“It’s difficult,” he said. “It’s really difficult. It would be easier to swallow if I felt it was going to be a one-off, a one-year situation. But we’re preparing that there is a likelihood, even if there is a vaccine that there is going to be some fall-off in the ensuing years for a lot of reasons.

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“People’s pocketbooks have been hurt, businesses’ pocketbooks have been hurt dramatically, people’s abilities and desires to go into large crowds and buy food at large events, even if there is a therapeutic, human nature is going to change for a while. Even the best case, next year will be impacted pretty significantly.”

• The pandemic slowed but didn’t halt their work on pursuing the Montreal plan, which calls for new open-air stadiums to be built in both markets and the team to split seasons starting in 2028, if not sooner.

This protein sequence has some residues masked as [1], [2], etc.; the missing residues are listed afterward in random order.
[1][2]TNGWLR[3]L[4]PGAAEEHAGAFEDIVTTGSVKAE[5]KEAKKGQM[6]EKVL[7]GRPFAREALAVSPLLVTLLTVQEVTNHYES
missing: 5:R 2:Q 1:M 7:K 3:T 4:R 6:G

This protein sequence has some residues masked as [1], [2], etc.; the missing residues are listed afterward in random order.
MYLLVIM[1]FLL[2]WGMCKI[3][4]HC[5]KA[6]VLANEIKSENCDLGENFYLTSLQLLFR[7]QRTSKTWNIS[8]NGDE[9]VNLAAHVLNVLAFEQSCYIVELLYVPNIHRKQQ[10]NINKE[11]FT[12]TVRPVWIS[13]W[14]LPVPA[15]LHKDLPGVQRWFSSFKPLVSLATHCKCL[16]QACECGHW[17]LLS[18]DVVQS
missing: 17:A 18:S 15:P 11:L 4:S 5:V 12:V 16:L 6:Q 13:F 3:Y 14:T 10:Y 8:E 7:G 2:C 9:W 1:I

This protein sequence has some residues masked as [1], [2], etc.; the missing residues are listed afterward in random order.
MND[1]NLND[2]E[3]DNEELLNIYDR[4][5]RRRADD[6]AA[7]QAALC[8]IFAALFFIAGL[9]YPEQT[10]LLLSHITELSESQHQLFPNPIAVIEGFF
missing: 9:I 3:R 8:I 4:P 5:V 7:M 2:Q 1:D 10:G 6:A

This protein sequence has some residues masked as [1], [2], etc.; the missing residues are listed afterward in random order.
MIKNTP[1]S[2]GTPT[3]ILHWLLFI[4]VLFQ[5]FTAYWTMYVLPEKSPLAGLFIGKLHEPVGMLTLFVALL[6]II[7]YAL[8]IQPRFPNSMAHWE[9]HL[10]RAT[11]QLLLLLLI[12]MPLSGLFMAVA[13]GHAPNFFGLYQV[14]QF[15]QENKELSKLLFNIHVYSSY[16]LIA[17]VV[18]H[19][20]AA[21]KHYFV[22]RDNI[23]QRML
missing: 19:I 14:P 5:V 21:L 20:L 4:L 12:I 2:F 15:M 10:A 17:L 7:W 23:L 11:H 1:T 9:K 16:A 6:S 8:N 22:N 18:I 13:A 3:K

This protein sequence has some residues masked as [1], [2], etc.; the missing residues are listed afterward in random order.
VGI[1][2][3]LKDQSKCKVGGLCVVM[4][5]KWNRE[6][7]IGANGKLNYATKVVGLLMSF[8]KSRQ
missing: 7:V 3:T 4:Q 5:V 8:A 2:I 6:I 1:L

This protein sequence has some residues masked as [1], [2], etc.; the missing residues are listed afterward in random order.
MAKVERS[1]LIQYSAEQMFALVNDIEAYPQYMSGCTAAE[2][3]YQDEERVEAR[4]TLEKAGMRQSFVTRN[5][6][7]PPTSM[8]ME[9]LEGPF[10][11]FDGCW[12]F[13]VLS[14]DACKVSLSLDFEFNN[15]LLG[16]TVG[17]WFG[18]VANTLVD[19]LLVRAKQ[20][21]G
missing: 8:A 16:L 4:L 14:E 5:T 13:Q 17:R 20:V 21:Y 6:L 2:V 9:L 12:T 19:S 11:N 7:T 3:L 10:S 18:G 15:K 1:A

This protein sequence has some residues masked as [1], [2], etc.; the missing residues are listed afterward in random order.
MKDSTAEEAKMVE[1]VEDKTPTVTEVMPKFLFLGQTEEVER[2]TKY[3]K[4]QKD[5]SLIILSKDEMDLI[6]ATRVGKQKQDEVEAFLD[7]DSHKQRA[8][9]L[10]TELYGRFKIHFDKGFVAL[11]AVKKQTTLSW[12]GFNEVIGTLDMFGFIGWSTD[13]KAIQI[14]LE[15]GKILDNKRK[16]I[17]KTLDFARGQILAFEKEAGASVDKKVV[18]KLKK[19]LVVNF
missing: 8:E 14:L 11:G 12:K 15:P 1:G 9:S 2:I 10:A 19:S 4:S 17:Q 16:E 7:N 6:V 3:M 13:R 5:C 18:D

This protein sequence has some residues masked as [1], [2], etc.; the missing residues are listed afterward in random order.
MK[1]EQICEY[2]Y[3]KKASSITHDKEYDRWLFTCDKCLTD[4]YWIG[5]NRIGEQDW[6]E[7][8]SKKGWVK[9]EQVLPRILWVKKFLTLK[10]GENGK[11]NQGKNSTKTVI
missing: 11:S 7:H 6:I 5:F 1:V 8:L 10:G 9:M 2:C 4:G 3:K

Sternberg said his staff and the group in Canada have remained in contact and are making progress, and with the other related entities. Sternberg acknowledged they had started talks with Tampa officials about a new part-time stadium, but understand there are many more pressing issues before they will be resumed.

Sternberg said the pandemic did nothing to dull his interest in the season-splitting plan. “Just the opposite, as it’s become more important not to be reliant on one place and one market,” he said. Also, that the abbreviated season will provide a bit of test case in assessing fan interest in a limited number of games and by TV watching/radio listening the only options. “I still think people will gravitate to and support the team, especially if we’re doing well on the field,” he said.